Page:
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City asks for bonds for renovation of water system

Sunday, October 26, 2008 | 8:30 p.m. CDT; updated 9:48 a.m. CDT, Wednesday, October 29, 2008

COLUMBIA — A map of Columbia freckled with multi-colored tags shows where renovations and additions to the water system would take place if the city votes on Nov. 4 to finance them with $38.9 million in bonds. The map also details the projects and shows what would be undertaken at the given locations.

The renovations were designed with the six-year goal of "getting more water where it needs to go," said Connie Kacprowicz of Columbia's Water and Light utility.

Official ballot language for City Proposition 1

CITY PROPOSITION 1 Shall the City of Columbia, Missouri issue its Water and Electric System Revenue Bonds in the amount of Thirty Eight Million Nine Hundred Forty Thousand Dollars ($38,940,000.00) for the purpose of extending, expanding, improving, repairing, replacing and equipping the City-owned waterworks and electric systems?

The authorization of the bonds will authorize the City to fix, establish, maintain and collect rates and charges for the use and service provided by the City through its Waterworks and Electric Systems, including all extensions and improvements thereto hereafter constructed or acquired by the City, in addition to the other rates and charges for such services provided by law, as will produce income and revenues sufficient to provide funds to pay the costs of operation and maintenance of the Waterworks and Electric Systems and the principal of and interest on the bonds as they become due and to retire the same within thirty-five (35) years from the date thereof, and to provide for the establishment of reasonable reserves therefor.


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The proposed renovations for the next six years are presented in the following sections according to their color on the map:

Increased distribution flow, shown in red, would be accomplished by adding mains, or large distribution pipes, of up to 24 inches in diameter allowing water to move faster and increasing its flow farther from the source.

The red locations would also include the "closing of loops," a term used to describe the elimination of dead ends in the piping system. Closing the loops would increase the efficiency of the system by allowing the water to move continuously through the pipes instead of getting caught in the dead ends.

Also, trihalomethanes, carcinogens in the city's drinking water, are thought to be less prevalent in continuously moving water, Kacprowicz said.

Comprising a bulk of the project, distribution flow renovations would cost more than $20 million, or about half of the bond.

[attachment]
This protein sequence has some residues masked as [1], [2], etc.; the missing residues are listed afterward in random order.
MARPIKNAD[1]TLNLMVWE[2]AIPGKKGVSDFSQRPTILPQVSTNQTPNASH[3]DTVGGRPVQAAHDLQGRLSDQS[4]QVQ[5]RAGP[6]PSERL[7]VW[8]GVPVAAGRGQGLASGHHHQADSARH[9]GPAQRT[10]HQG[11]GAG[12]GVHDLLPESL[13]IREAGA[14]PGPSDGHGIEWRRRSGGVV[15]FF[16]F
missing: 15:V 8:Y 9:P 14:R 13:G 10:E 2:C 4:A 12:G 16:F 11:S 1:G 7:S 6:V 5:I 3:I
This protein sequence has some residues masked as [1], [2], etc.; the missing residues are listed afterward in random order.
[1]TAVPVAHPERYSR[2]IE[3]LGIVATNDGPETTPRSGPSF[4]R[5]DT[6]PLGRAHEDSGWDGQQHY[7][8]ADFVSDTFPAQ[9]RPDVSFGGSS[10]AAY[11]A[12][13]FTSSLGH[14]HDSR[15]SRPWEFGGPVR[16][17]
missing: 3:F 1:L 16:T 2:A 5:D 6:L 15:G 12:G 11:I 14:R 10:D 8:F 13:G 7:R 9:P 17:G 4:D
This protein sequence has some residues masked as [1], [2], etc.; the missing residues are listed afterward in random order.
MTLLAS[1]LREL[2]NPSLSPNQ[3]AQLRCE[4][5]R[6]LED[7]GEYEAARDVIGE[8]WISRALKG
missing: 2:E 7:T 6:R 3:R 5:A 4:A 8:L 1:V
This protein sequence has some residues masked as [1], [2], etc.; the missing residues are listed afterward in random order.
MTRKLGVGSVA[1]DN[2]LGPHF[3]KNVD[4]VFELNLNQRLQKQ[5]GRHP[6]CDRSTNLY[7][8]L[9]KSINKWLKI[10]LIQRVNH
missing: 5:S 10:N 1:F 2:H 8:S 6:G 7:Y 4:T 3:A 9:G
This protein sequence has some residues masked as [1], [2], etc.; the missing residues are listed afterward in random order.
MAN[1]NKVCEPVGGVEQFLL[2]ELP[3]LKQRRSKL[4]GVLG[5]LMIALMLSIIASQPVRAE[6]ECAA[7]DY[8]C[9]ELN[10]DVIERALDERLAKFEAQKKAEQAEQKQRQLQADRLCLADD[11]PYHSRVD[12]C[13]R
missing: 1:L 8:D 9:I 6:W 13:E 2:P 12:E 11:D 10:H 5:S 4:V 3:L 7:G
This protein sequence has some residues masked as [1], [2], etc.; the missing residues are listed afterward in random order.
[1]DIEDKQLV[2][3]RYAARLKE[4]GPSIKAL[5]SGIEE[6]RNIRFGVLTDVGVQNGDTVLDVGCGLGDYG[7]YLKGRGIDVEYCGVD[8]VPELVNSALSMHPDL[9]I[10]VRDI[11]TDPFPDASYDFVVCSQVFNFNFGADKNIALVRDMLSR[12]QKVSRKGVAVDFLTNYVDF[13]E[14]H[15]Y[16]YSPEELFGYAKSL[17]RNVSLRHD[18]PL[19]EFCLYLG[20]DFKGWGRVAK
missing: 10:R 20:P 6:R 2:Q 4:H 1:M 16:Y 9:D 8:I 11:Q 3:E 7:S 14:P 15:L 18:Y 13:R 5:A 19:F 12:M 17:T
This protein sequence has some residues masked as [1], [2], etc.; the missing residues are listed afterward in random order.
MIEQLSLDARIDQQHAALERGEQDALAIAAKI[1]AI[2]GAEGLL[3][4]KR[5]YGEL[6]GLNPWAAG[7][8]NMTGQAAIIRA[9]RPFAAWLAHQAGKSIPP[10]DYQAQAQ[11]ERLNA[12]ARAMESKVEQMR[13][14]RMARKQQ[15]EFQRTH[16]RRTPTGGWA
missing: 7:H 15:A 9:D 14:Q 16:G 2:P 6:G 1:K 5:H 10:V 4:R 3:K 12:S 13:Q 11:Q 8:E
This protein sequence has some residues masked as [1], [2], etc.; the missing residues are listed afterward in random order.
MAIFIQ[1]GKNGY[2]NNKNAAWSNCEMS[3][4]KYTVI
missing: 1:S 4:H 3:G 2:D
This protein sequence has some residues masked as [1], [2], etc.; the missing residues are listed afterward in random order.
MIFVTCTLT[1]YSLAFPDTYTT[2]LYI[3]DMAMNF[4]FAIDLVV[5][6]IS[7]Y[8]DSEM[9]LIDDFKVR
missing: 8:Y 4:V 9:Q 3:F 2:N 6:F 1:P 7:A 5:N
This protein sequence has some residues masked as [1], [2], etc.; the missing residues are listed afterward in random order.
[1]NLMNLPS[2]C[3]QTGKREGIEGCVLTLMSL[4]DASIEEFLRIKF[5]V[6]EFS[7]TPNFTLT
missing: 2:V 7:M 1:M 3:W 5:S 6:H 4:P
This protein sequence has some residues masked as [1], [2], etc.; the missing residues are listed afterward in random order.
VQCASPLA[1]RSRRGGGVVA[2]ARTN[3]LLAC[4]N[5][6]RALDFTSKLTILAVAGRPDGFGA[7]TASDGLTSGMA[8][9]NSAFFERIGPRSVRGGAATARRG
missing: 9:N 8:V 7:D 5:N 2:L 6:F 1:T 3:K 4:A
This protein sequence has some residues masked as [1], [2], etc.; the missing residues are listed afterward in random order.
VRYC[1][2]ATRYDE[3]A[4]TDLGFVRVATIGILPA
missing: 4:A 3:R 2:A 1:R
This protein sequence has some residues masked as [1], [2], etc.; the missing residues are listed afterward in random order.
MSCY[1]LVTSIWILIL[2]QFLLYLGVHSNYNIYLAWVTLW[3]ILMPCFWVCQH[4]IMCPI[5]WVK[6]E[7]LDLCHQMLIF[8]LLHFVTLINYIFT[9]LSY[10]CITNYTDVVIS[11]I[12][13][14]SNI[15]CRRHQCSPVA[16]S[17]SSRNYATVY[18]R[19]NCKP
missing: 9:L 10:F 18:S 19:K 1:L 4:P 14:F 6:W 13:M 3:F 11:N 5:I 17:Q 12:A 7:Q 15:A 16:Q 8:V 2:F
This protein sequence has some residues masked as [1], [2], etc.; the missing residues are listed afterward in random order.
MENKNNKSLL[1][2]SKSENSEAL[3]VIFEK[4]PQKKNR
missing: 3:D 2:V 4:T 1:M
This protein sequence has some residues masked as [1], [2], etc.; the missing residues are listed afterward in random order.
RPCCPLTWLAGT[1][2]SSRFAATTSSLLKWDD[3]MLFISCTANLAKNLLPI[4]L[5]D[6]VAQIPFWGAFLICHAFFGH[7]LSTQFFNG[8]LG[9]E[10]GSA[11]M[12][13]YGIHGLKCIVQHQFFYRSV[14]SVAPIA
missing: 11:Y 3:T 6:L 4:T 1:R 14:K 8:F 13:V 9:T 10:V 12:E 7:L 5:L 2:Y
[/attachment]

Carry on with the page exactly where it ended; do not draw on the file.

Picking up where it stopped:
Shown in blue are the locations of water main replacements where pipes have shown higher incidence of breakage in the last few years.

"Some of the mains on Broadway are over 50 years old," Manager of Water Operations Floyd Turner said. Mains would be replaced on Broadway and Business Loop 70.

The older pipes have shown smaller leaks and breakage with higher frequency in the last few years, Kacprowicz said. This indicates an age-related issue because the pipes are breaking down more often.

"The smaller leaks are harder to find and contain, but just as worthy of attention," Kacprowicz said.

Water and Light has not yet tallied the number of breakages, but said they are increasing in frequency.

The funding for this project is about $2.7 million.

Shown in green are fire flow projects, which are mostly around the East Campus neighborhood, where the replacement of water mains would bring fire flows up to residential standards. The renovations would allow water to move at a higher volume through the mains.

"The main difference here would be the amount of gallons of water per minute," Battalion Chief Steven Sapp of the Columbia Fire Department said. "That's more water out of the hydrants, more water out of the hoses and more water on the fire."

The Fire Department is rated by the Insurance Service Organization with a 3 out of 10, with a 1 being the best, and these renovations could help the department reach a 2.

Sapp said that the current rating is "exceptional" but that a better rating could lead to slightly lower insurance for the city's homeowners. He said that fire flows are not the only factor, but that they could contribute to those lower insurance rates by helping firefighters do their job.

"I know $40 million is a lot of money, but the fire and water departments worked well together and we made the best package we could," he said. "We all recognize that these renovations would help us maintain the standards set down by the International Fire Code."

Fire flow renovations account for $1.6 million of the bond.

Shown in orange are six schools — Jefferson and West junior highs as well as West Boulevard, Field, New Haven and Ridgeway elementary schools — that would be affected by renovations.

$1.3 million would go toward replacing mains near the schools and renovating hydrants to meet commercial standards.